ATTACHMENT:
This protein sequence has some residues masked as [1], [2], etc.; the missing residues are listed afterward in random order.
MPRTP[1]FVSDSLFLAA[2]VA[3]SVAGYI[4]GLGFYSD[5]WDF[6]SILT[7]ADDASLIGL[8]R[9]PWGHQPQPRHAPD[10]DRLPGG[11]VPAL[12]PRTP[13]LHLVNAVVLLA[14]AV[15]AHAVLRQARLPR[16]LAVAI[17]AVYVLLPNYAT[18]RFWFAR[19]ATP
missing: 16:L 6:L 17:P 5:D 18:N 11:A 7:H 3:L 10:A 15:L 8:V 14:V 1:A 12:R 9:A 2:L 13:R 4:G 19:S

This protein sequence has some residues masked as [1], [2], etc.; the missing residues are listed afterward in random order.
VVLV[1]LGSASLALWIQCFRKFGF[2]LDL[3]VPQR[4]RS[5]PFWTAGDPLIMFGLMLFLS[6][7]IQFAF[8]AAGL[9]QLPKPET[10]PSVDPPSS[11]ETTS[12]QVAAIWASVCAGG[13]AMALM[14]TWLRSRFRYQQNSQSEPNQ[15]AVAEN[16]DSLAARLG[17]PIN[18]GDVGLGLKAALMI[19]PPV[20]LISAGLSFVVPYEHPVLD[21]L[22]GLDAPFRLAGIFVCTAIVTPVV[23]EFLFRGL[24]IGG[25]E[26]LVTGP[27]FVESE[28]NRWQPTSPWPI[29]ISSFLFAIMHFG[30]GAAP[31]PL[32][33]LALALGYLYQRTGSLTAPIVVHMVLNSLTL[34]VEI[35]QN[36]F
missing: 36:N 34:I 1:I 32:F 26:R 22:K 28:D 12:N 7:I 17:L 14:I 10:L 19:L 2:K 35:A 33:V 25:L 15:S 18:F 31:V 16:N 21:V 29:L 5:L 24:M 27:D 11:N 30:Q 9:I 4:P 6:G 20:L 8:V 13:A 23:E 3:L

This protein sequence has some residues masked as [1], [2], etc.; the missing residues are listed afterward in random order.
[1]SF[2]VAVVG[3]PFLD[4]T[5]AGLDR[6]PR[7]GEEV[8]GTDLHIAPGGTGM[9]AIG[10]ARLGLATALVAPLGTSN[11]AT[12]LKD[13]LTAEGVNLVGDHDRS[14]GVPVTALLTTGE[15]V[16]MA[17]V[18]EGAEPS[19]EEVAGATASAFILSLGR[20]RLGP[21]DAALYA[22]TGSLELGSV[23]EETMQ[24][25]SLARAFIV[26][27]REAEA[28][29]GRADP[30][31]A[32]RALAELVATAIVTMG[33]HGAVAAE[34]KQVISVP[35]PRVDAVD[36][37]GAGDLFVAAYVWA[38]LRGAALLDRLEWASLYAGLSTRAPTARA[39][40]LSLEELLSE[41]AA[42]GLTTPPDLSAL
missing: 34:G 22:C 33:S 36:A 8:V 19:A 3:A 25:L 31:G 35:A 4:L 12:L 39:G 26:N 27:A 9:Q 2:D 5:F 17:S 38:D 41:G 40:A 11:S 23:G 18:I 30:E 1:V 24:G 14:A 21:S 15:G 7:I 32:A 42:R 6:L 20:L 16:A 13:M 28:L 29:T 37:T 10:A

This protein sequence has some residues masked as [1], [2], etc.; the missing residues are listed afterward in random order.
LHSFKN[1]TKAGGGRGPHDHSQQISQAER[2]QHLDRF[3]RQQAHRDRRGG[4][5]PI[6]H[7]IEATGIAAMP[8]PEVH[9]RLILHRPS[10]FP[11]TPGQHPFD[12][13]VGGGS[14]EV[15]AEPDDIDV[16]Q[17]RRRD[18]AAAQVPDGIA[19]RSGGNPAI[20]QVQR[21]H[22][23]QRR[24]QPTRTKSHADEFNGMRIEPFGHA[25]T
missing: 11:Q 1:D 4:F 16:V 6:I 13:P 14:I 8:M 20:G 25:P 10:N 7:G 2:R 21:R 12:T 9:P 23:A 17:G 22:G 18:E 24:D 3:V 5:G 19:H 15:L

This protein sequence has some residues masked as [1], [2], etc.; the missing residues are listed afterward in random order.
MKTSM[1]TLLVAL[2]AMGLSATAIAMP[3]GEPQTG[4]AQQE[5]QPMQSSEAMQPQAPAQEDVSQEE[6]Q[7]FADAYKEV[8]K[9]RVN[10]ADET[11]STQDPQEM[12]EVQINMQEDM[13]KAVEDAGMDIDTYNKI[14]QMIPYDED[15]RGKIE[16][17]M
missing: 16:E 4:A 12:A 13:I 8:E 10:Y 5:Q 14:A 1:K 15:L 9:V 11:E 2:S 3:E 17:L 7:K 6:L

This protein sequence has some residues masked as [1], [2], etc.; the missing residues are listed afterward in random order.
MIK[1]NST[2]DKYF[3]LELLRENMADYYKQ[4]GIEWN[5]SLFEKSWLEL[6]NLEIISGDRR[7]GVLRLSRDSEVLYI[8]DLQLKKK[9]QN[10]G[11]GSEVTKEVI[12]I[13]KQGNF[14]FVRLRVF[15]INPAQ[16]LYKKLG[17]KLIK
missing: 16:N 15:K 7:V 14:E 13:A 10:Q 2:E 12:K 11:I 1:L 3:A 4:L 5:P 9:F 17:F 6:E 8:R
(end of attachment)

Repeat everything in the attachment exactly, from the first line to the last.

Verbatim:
This protein sequence has some residues masked as [1], [2], etc.; the missing residues are listed afterward in random order.
MPRTP[1]FVSDSLFLAA[2]VA[3]SVAGYI[4]GLGFYSD[5]WDF[6]SILT[7]ADDASLIGL[8]R[9]PWGHQPQPRHAPD[10]DRLPGG[11]VPAL[12]PRTP[13]LHLVNAVVLLA[14]AV[15]AHAVLRQARLPR[16]LAVAI[17]AVYVLLPNYAT[18]RFWFAR[19]ATP
missing: 16:L 6:L 17:P 5:D 18:N 11:A 7:H 3:L 10:A 15:L 8:V 14:V 1:A 12:R 9:A 2:L 13:R 4:G 19:S

This protein sequence has some residues masked as [1], [2], etc.; the missing residues are listed afterward in random order.
VVLV[1]LGSASLALWIQCFRKFGF[2]LDL[3]VPQR[4]RS[5]PFWTAGDPLIMFGLMLFLS[6][7]IQFAF[8]AAGL[9]QLPKPET[10]PSVDPPSS[11]ETTS[12]QVAAIWASVCAGG[13]AMALM[14]TWLRSRFRYQQNSQSEPNQ[15]AVAEN[16]DSLAARLG[17]PIN[18]GDVGLGLKAALMI[19]PPV[20]LISAGLSFVVPYEHPVLD[21]L[22]GLDAPFRLAGIFVCTAIVTPVV[23]EFLFRGL[24]IGG[25]E[26]LVTGP[27]FVESE[28]NRWQPTSPWPI[29]ISSFLFAIMHFG[30]GAAP[31]PL[32][33]LALALGYLYQRTGSLTAPIVVHMVLNSLTL[34]VEI[35]QN[36]F
missing: 36:N 34:I 1:I 32:F 26:R 22:K 28:D 12:N 7:I 17:L 14:I 10:L 19:L 2:K 35:A 33:V 25:L 15:S 18:F 31:V 16:N 21:V 29:L 5:L 24:M 27:D 11:N 30:Q 9:I 4:P 6:G 20:L 8:V 13:A 23:E 3:L

This protein sequence has some residues masked as [1], [2], etc.; the missing residues are listed afterward in random order.
[1]SF[2]VAVVG[3]PFLD[4]T[5]AGLDR[6]PR[7]GEEV[8]GTDLHIAPGGTGM[9]AIG[10]ARLGLATALVAPLGTSN[11]AT[12]LKD[13]LTAEGVNLVGDHDRS[14]GVPVTALLTTGE[15]V[16]MA[17]V[18]EGAEPS[19]EEVAGATASAFILSLGR[20]RLGP[21]DAALYA[22]TGSLELGSV[23]EETMQ[24][25]SLARAFIV[26][27]REAEA[28][29]GRADP[30][31]A[32]RALAELVATAIVTMG[33]HGAVAAE[34]KQVISVP[35]PRVDAVD[36][37]GAGDLFVAAYVWA[38]LRGAALLDRLEWASLYAGLSTRAPTARA[39][40]LSLEELLSE[41]AA[42]GLTTPPDLSAL
missing: 34:G 22:C 33:S 36:A 8:V 19:A 3:A 25:L 31:G 35:A 4:L 12:L 39:G 26:N 27:A 9:Q 2:D 5:F 17:S 38:D 41:G 40:A 11:S 23:G 18:I 30:E 1:V 24:G 14:A 21:S 15:G 7:I 32:A 42:R 6:L 20:L 16:A 13:M 28:L 29:T 37:T 10:A

This protein sequence has some residues masked as [1], [2], etc.; the missing residues are listed afterward in random order.
LHSFKN[1]TKAGGGRGPHDHSQQISQAER[2]QHLDRF[3]RQQAHRDRRGG[4][5]PI[6]H[7]IEATGIAAMP[8]PEVH[9]RLILHRPS[10]FP[11]TPGQHPFD[12][13]VGGGS[14]EV[15]AEPDDIDV[16]Q[17]RRRD[18]AAAQVPDGIA[19]RSGGNPAI[20]QVQR[21]H[22][23]QRR[24]QPTRTKSHADEFNGMRIEPFGHA[25]T
missing: 11:Q 1:D 4:F 16:V 6:I 13:P 14:I 8:M 20:G 25:P 10:N 7:G 2:R 21:R 12:T 9:P 23:A 17:G 22:G 18:E 24:D 3:V 5:G 19:H 15:L

This protein sequence has some residues masked as [1], [2], etc.; the missing residues are listed afterward in random order.
MKTSM[1]TLLVAL[2]AMGLSATAIAMP[3]GEPQTG[4]AQQE[5]QPMQSSEAMQPQAPAQEDVSQEE[6]Q[7]FADAYKEV[8]K[9]RVN[10]ADET[11]STQDPQEM[12]EVQINMQEDM[13]KAVEDAGMDIDTYNKI[14]QMIPYDED[15]RGKIE[16][17]M
missing: 16:E 4:A 12:A 13:I 8:E 10:Y 5:Q 14:A 1:K 15:L 9:V 11:E 2:S 3:E 17:L 7:K 6:L

This protein sequence has some residues masked as [1], [2], etc.; the missing residues are listed afterward in random order.
MIK[1]NST[2]DKYF[3]LELLRENMADYYKQ[4]GIEWN[5]SLFEKSWLEL[6]NLEIISGDRR[7]GVLRLSRDSEVLYI[8]DLQLKKK[9]QN[10]G[11]GSEVTKEVI[12]I[13]KQGNF[14]FVRLRVF[15]INPAQ[16]LYKKLG[17]KLIK
missing: 16:N 15:K 7:V 14:E 13:A 10:Q 2:E 12:K 11:I 1:L 3:A 4:L 5:P 9:F 17:F 6:E 8:R